For happiness, money's a tool, not a yardstick
husband and I love to play golf. A four-hour round is like a mini-vacation,
a time of total relaxation and enjoyment. We witness all manner
of wildlife in a natural setting at the public course we regularly
play: blue herons, crimson cardinals, tall and elegant sandhill
cranes, and yes, the occasional snake or alligator. It's an opportunity
to hone a skill amid beautiful surroundings.
But if I were to compare my score to that of my husband, I would
have a lousy time. He shoots in the 80s. I'm usually one or two
strokes away from breaking 100. Rather than compete with him, I
just play my own best game and revel in the day.
It's easy to keep score when it comes to money. Money lends itself
to mathematical computations. It manifests itself in an obvious
way through the things people buy.
But we can get into trouble when we equate money with personal
worth, when we rely on it to increase our self-esteem, when we believe
it's the source of our happiness. And we can fall into a deep trap
if we compare our lifestyle or our material possessions with those
who have more money than we do.
In her book, "Money
& Happiness, A Guide to Living the Good Life," author
Laura Rowley explores the correlation between the tangible measure
of value and the ethereal state of mind.
"Most money guides operate under the assumption that if you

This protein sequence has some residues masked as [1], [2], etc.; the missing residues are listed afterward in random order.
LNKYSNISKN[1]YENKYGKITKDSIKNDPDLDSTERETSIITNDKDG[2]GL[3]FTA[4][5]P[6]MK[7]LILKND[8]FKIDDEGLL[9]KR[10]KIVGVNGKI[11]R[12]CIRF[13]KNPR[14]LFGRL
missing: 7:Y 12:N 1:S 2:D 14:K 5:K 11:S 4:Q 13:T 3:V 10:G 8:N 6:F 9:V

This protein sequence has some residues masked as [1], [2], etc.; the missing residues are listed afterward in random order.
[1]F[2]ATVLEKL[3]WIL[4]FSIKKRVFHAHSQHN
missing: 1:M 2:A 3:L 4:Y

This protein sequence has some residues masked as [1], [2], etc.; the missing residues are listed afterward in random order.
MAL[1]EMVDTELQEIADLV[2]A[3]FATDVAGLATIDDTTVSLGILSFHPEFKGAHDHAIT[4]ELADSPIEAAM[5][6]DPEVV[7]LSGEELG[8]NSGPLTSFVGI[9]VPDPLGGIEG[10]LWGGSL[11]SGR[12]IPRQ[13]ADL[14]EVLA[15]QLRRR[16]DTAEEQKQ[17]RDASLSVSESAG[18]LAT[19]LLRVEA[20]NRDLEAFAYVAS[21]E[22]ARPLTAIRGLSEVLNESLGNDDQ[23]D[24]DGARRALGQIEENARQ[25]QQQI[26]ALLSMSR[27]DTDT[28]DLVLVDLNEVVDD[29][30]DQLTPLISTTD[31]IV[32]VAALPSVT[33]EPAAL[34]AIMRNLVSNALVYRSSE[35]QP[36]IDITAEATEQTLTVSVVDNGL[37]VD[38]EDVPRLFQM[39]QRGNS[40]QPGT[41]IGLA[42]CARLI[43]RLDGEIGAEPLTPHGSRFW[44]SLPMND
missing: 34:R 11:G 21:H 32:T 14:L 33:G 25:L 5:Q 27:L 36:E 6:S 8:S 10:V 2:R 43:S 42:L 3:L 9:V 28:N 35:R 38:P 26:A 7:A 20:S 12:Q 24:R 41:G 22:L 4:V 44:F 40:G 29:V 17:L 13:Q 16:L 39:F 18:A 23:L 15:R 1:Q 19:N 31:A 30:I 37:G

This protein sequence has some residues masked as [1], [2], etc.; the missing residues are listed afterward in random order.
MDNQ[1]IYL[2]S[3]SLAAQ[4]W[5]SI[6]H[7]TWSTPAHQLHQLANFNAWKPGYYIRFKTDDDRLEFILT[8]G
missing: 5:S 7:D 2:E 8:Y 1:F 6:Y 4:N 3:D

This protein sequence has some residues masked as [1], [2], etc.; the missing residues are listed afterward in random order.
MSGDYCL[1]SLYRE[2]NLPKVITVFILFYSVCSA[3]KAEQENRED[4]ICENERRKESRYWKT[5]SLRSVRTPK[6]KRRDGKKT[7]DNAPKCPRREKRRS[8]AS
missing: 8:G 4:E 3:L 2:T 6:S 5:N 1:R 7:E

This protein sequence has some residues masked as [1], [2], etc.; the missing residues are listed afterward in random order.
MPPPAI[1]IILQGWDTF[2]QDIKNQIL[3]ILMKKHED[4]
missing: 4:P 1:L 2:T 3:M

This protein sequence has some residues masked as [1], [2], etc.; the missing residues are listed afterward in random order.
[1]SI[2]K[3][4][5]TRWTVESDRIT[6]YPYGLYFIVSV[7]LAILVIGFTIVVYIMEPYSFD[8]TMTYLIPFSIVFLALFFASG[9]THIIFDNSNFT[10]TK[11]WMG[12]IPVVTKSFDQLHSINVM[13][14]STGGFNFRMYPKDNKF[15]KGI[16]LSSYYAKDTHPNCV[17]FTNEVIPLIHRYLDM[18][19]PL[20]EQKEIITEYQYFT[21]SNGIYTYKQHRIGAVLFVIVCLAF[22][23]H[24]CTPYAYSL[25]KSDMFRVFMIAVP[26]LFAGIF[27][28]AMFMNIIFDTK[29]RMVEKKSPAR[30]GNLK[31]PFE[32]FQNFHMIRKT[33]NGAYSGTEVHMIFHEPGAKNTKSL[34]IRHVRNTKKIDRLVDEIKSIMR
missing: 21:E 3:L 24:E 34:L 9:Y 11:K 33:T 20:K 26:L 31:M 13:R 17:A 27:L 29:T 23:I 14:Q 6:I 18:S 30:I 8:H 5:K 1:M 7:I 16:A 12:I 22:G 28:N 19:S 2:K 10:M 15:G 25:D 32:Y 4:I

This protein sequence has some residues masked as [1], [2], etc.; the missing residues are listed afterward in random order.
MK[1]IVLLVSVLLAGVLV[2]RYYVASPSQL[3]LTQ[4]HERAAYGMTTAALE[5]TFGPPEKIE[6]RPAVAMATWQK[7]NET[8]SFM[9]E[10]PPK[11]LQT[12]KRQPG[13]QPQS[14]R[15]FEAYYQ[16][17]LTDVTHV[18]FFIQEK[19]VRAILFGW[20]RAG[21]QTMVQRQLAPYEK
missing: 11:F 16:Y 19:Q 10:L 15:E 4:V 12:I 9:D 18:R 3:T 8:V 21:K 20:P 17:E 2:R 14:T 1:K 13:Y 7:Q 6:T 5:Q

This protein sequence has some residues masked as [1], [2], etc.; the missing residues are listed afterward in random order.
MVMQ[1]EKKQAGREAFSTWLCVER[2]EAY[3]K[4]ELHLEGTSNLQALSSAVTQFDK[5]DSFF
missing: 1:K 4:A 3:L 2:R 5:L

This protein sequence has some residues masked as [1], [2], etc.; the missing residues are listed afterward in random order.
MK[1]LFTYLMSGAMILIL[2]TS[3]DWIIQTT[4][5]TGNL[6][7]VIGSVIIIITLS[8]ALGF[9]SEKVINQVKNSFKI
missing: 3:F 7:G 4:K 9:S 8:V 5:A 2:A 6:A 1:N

have enough information and take action, you can build wealth and
be happy. But that leap from wealth to happiness is neither easy
nor obvious," she says. "I believe that you first have
to define what 'the rich life' means to you, what ideas, activities
and relationships you value, and what you're striving for personally
-- then use money to build that life."
Money thus becomes a tool, a means to an end. It should function
within a framework of absolute standards that you set up, based
on your values, rather than one relative to the standards of others.
Joneses? We don't know any Joneses
An important step -- and a liberating one at that -- is to avoid
making comparisons between yourself and the Joneses next door or
anyone else who evokes that ugly emotion, envy. Your happiness depends
on your ability to be focused strictly on your own strengths, goals
and personal values rather than on those of others.
"Scientific research supports the link between happiness and
avoiding comparisons," Rowley writes. "In a series of
studies, Professor Sonja Lyubomirsky of the University of California-Riverside
had her subjects perform a word-game task. She then planted false
indicators of success or failure, such as allowing participants
to see that other people completed the test more quickly. Lyubomirsky
found that happy people are better at disregarding information about
others' success. They concentrate on their own abilities instead.
... Meanwhile, unhappy people tend to dwell on negative feelings
about themselves and others."
Using personal anecdotes and a great deal of research to buttress
her arguments, Rowley helps readers get in touch with how to align
their money goals with their values.
And she acknowledges that it's true that money does facilitate
happiness -- to a certain extent at least. Without any, you'd be
worrying about food, shelter and achieving some degree of comfort
on a daily basis.
But surprisingly, the extremely wealthy are not appreciably
happier than the average person. A study by psychology professor
Ed Diener at the University of Illinois shows that "the obscenely
wealthy -- the Forbes' 100 richest Americans -- scored only slightly
above the average Joe on the happiness scale," Rowley notes.